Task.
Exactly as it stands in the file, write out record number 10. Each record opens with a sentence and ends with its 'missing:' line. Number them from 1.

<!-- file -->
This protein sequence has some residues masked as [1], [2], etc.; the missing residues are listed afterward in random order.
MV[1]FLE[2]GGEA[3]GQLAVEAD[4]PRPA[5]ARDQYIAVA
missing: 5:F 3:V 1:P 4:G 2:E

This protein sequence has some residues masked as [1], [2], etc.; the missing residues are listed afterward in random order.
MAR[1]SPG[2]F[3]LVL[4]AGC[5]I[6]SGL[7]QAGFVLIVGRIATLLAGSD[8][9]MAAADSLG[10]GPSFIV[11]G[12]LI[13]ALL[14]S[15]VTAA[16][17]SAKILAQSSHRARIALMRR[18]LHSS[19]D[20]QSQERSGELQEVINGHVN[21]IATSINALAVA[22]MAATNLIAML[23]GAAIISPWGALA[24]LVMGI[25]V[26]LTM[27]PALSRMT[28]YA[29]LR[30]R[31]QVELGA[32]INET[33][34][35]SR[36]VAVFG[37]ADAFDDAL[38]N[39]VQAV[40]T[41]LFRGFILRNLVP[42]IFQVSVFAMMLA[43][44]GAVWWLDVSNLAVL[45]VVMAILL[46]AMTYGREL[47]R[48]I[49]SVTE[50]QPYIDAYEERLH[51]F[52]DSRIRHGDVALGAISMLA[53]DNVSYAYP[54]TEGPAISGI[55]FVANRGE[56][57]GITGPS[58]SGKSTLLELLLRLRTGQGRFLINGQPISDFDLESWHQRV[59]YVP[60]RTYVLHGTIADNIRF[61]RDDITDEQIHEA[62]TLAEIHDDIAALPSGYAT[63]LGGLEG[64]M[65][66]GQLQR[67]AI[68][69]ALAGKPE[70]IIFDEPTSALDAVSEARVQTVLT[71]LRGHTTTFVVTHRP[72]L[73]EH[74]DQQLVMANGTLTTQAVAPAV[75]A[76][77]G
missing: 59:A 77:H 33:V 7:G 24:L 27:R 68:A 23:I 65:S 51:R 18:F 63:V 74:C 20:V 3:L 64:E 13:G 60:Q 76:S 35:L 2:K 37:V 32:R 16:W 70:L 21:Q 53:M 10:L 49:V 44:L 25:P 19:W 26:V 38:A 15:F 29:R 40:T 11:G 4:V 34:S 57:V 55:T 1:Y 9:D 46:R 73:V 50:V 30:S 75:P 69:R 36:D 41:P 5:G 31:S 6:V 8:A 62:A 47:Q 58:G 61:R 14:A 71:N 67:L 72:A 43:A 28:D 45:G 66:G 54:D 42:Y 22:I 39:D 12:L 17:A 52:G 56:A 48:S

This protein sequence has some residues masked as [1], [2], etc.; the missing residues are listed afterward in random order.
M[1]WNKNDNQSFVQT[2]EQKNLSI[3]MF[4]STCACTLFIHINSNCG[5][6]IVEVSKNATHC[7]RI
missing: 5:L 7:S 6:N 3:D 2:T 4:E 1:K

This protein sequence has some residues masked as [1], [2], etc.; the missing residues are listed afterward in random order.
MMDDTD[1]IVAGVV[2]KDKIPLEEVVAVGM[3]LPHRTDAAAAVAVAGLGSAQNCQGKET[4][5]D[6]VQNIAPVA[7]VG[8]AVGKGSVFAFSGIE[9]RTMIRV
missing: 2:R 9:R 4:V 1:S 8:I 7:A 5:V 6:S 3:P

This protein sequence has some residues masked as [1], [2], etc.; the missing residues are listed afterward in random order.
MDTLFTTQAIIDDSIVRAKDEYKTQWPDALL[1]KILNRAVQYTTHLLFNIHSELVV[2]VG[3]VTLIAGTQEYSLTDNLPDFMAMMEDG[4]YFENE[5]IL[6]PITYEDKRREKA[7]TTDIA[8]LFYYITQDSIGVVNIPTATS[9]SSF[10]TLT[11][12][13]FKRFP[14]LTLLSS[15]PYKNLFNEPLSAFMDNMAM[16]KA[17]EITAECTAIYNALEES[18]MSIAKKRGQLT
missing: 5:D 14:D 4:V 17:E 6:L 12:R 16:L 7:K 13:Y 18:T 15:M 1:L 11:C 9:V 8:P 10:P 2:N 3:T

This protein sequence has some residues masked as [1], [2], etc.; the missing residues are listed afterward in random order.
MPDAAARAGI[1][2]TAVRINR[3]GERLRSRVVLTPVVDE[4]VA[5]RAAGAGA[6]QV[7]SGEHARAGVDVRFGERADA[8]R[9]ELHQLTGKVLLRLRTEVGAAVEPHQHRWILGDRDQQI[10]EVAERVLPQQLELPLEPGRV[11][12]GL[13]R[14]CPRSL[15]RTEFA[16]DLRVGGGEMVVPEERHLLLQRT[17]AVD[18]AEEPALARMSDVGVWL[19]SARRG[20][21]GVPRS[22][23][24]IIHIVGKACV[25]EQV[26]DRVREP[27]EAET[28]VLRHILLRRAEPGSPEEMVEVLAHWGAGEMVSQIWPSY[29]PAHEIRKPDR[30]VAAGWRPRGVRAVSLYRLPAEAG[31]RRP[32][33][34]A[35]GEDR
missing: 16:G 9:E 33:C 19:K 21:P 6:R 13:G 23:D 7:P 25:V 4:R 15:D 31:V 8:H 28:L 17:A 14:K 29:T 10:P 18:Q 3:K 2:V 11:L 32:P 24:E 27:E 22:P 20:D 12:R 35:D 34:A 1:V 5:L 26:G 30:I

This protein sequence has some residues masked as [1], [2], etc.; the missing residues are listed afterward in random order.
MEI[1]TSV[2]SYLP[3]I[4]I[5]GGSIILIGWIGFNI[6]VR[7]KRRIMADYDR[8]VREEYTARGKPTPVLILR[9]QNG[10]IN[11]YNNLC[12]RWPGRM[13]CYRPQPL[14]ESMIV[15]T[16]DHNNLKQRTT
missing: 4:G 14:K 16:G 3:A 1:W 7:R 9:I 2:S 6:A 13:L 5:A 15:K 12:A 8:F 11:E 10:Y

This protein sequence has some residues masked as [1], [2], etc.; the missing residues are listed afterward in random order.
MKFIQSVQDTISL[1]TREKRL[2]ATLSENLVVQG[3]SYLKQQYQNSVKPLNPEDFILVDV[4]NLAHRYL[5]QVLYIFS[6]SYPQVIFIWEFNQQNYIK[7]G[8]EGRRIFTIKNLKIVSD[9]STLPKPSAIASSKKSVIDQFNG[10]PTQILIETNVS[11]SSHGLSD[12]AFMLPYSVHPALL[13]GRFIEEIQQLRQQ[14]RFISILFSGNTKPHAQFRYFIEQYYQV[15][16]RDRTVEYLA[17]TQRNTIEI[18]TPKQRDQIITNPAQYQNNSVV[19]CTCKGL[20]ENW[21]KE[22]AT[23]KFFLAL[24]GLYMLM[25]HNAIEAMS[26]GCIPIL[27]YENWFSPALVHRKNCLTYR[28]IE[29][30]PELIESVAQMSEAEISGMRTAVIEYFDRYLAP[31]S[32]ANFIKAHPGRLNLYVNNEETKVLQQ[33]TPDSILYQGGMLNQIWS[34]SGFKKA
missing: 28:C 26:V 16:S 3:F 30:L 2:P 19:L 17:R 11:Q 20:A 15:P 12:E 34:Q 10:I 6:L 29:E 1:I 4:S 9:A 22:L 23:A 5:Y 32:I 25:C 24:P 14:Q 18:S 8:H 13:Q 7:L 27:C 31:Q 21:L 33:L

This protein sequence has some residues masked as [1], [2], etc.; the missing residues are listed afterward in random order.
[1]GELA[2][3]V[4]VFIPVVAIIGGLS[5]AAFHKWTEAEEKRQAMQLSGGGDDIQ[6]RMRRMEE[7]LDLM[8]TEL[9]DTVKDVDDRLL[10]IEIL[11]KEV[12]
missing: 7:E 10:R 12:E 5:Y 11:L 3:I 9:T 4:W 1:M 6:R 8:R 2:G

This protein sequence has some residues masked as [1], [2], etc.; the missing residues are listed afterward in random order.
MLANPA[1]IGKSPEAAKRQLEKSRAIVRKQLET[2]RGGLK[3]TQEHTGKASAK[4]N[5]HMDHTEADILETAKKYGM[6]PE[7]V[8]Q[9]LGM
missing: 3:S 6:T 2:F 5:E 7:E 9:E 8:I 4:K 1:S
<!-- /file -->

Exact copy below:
This protein sequence has some residues masked as [1], [2], etc.; the missing residues are listed afterward in random order.
MLANPA[1]IGKSPEAAKRQLEKSRAIVRKQLET[2]RGGLK[3]TQEHTGKASAK[4]N[5]HMDHTEADILETAKKYGM[6]PE[7]V[8]Q[9]LGM
missing: 3:S 6:T 2:F 5:E 7:E 9:E 8:I 4:K 1:S